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Electro-Hydraulic Systems Realize Their Full Potential with IoT

Jan. 11, 2023
Implementation of Internet of Things technologies on mobile equipment is bringing opportunities for improvement in electro-hydraulic systems.

Forward-looking organizations are adopting emerging technologies that provide access to critical data to create a competitive advantage. Companies are using live machine data to accelerate operational efficiency, differentiate their products, improve customer service and add new revenue streams to their businesses.

The implementation of sophisticated Internet of Things (IoT) technologies on mobile assets, which was once only possible on the factory floor, opens the door for numerous areas of improvement in electro-hydraulic systems. These systems are designed for machine applications in off-highway such as farming, construction, mining, forestry and other industries.

Benefits to the users of IoT-enabled mobile machines include enhanced productivity, reliability, safety, profitability and more. In addition, these technologies can become key differentiators for original equipment manufacturers (OEMs).

Connectivity and Convergence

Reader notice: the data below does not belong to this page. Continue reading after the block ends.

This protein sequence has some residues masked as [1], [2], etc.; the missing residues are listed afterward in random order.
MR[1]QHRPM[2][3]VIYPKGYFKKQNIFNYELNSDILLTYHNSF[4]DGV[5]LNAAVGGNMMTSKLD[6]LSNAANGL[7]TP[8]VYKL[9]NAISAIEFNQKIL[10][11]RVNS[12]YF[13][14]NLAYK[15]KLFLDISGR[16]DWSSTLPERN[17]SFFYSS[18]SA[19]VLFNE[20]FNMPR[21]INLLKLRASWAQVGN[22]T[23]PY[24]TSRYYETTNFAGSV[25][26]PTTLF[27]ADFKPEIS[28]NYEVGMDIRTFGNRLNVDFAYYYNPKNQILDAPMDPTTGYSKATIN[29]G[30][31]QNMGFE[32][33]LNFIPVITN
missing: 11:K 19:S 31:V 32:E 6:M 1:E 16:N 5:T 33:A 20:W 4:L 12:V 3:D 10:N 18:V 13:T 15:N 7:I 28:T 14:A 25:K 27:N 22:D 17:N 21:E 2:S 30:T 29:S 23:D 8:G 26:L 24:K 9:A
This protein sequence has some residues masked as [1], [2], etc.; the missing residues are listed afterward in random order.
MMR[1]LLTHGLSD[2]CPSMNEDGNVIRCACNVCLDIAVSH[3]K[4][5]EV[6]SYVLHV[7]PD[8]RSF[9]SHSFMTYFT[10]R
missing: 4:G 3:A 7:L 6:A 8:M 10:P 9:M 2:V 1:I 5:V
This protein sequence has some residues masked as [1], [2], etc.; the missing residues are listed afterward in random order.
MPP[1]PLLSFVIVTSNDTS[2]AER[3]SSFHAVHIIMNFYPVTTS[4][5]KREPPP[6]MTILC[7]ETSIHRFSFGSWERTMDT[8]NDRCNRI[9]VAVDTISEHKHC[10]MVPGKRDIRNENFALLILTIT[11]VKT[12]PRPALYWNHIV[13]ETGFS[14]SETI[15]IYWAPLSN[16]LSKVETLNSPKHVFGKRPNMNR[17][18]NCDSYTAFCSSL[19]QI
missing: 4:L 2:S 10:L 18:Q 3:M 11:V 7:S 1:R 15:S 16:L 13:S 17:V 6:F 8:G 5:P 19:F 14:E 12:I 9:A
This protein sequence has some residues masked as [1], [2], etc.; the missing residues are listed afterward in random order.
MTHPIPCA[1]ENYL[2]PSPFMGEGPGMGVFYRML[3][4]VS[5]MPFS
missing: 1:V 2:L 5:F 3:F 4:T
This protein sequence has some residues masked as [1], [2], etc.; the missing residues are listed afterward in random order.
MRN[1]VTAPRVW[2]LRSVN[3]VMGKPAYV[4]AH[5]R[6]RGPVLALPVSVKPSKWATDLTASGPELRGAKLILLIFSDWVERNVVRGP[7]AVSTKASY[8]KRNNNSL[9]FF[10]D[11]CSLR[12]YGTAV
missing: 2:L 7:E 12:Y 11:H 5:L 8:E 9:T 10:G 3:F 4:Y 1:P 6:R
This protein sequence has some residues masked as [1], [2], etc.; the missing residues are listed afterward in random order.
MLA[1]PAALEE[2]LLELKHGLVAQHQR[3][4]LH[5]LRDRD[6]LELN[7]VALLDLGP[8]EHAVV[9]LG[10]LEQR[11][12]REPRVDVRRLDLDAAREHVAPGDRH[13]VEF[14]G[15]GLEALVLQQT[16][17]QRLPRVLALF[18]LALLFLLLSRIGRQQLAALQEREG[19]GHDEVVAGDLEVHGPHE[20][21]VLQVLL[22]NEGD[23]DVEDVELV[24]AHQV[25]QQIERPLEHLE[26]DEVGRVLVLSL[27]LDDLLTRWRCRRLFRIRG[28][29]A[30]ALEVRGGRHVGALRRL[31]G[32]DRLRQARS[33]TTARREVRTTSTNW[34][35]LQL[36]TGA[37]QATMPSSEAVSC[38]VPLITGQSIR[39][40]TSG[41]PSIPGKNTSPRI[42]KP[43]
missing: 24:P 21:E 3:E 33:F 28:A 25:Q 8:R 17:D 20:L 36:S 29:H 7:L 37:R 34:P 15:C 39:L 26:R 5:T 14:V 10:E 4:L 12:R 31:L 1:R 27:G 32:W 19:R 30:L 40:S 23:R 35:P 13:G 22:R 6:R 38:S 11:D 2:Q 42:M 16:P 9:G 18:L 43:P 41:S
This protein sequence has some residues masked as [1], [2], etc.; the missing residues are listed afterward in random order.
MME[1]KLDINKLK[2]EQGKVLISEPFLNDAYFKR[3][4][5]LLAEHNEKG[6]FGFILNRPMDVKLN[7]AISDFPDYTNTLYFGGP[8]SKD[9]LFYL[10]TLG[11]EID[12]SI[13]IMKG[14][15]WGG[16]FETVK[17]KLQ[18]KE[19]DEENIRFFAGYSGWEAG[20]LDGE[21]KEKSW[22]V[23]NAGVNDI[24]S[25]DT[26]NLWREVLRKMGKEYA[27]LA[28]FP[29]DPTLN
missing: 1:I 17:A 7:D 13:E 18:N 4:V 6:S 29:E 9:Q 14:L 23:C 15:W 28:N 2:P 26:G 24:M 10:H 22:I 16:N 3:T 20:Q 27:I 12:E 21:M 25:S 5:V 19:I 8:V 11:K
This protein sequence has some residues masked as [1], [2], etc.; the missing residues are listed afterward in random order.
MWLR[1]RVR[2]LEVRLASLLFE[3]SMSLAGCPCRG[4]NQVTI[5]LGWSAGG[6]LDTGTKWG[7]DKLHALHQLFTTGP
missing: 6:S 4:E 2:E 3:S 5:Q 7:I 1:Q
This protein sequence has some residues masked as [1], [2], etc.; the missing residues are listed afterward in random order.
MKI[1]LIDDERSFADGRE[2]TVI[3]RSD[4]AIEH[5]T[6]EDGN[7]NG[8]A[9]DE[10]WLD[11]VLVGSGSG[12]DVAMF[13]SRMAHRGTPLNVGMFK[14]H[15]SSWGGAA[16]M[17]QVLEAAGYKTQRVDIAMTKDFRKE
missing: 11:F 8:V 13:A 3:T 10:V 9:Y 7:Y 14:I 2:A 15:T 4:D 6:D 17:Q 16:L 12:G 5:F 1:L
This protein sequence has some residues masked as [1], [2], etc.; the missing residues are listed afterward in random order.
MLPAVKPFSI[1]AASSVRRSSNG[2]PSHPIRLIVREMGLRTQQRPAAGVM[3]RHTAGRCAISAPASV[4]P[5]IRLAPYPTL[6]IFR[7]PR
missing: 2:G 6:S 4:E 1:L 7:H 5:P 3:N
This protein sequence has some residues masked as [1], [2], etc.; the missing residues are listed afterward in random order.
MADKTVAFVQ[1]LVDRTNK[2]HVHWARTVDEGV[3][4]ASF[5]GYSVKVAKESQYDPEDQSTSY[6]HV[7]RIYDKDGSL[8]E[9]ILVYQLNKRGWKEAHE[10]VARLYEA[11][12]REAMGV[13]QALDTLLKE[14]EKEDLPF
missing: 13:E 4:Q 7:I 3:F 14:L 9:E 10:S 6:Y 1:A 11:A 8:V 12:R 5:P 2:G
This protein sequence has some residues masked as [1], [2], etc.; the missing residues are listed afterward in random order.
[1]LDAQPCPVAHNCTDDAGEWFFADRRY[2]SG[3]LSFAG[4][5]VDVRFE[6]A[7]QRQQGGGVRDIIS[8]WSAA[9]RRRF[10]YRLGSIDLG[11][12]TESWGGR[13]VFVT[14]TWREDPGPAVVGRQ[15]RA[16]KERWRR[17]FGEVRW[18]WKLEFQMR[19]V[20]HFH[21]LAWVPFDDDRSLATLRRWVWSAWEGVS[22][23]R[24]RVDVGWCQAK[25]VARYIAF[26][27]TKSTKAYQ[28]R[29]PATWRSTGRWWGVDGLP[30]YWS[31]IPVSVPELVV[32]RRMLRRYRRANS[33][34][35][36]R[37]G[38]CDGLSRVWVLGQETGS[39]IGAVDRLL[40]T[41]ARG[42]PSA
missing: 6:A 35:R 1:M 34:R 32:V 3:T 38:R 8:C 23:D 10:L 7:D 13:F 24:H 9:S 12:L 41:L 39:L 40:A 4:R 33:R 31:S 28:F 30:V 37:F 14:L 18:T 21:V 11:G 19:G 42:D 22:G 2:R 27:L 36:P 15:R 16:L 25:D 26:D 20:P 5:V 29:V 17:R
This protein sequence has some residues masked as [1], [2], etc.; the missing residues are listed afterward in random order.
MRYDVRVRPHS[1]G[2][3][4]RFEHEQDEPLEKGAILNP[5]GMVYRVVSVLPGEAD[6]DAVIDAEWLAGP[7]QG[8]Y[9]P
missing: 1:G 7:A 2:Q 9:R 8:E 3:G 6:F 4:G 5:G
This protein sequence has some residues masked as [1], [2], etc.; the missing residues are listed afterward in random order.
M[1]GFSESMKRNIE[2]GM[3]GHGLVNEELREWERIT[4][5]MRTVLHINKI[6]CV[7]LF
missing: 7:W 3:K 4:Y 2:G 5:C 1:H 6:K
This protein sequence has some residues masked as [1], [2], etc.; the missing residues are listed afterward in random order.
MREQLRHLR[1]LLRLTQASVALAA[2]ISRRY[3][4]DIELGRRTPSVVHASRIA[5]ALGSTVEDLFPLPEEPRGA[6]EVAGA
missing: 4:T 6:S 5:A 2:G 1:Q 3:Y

New IoT technology methods of gathering data, along with new business intelligence models that analyze this data, are converging to offer critical insights into the operation of mobile assets. With widespread global access to 4G connectivity, and the onset of 5G, which is 20 times faster than 4G networks, machines can control an abundance of data while operating. Advancements in sensor technology, both in technical capabilities and size and form factor, are also making it easier to gather and leverage equipment data. This data is being used to optimize machine applications.

Companies across the globe are integrating data-driven products into critical functions on the machine and are developing new products that assimilate technologies into robust and compact packages. For example, controllers and remote access units are used in conjunction with hybrid cartridge valve products with integrated sensors and on-board electronics which can provide data on the performance of the controlled function.

There is a trend toward “hybrid” hydraulic products that have integrated electronic controls. In many capital intense industries, including oil and gas, construction, and farming, real-time oil condition monitors can be integrated to provide critical data about the quality of the system’s hydraulic fluid.

READ MORE: HydraForce Partners with Tan Delta and Elevāt to Optimize Hydraulic System Maintenance

According to the Association of Equipment Manufacturers' (AEM) The Future of Building, construction companies will derive value from their data over the next 10 years by making it available to others. Sensors on construction equipment present great potential, as the equipment is on the job site 24 hours a day and can provide rich insights. As part of a robust data ecosystem, these types of insights have great value both within the equipment value chain and to external markets.

Improved Productivity